Post by Nina Amir (@NinaAmir)
You’ve got an idea for a blogged nonfiction book. Maybe you’ve even brainstormed some ideas for content, completed a mind map or come up with a tentative outline. Now you’re wondering about how to structure your book.
It’s really not that difficult to create a structure for a nonfiction book. Although not all nonfiction books follow the same structure, if you spend some time looking at a variety of them, you will discover their basic format is pretty similar.
Find a Model
For this reason, one of the easiest ways to create a structure for your nonfiction blogged book involves studying the bestselling books in the category in which your book will reside. You can also find books in that category that you like. Make note of the similarities in structure. Then copy that structure as you design your own book.
Stick with the Basics
If you don’t want to look at what other people have done, stick with the basics. The majority of nonfiction books have between 10 and 15 chapters. Each has a title that indicates what the chapter is about. The chapters are broken down by sections with appropriate subheadings or subtitles, which also clearly tell the readers what information they can find in each one.
You might also have an introduction and a conclusion.
Consider Adding Special Features
Many nonfiction books have special features. These might be epigrams, or quotes at the beginning of each chapter. Or you could mix it up and place a quote at the end of the chapter. Some nonfiction books include exercises or tips or have a workbook element. Yours could even include case studies or success stories that are set apart in some way that make them “special.”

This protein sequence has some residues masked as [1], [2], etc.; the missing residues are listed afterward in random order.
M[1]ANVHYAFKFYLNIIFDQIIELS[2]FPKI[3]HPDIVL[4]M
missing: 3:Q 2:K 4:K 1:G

Front Matter and Back Matter
Every book should have front matter: a copyright page, a dedication and acknowledgements. Back matter consists of your author bio, information on your other books (if you have any), your products or services or company, or even a free offer that drives readers to your website to sign up for your mailing list.
Mind Map First vs. Structure First
Once you decide upon the basic structure of your book, you should find it fairly simple to drop your content into it, especially if you do a mind mapping exercise to develop the content of your book. Some writers like to brainstorm with a mind map (or in some other way) first and let the content dictate the structure of the book. This often works extremely well. However, you also can decide on the structure for the book and then mind map your book with the structure in mind. You may find this helps you visualize the book as you brainstorm the content. Then drop your ideas into the structure you’ve created.
Extras to Consider
As you work on the structure of your book and the content, keep in mind these possibilities:
- You can include content that helps you create a business around the book or that boosts your current business. Think about how your chapters might be turned into products and services.
- You can plant the seed for spin-off books. Expand one, several, or all of your chapters into follow-up books or a series.
- You can include links to your business, blogs, courses, etc. This is especially relevant if you produce an ebook.
The Final Step
Since you plan to blog your nonfiction book, the final step involves breaking the chapters down into post-sized bits. Each section might be a blog post, or it might be comprised of several blog posts. Therefore, after your chapter title and after each subheading, you must determine how many topics you will cover and if they can be covered in 300-500 words. You then can create a detailed table of contents consisting of potential blog posts.
The only thing left to do is to blog your nonfiction book, post by post, creating your chapters—and the structure of your book—as you do so.
About the Author
Nina Amir, the bestselling author of How to Blog a Book and The Author Training Manual, is a speaker, a blogger, and an author, book, and blog-to-book coach. Known as the Inspiration to Creation Coach, she helps creative people combine their passion and purpose so they move from idea to inspired action and gain the ability to positively and meaningfully impact the world as writers, bloggers, authorpreneurs, and blogpreneurs. Some of Nina’s clients have sold 300,000+ copies of their books, landed deals with major publishing houses and created thriving businesses around their books. She is the founder of National Nonfiction Writing Month, aka the Write Nonfiction in November Challenge, and the Nonfiction Writers’ University.
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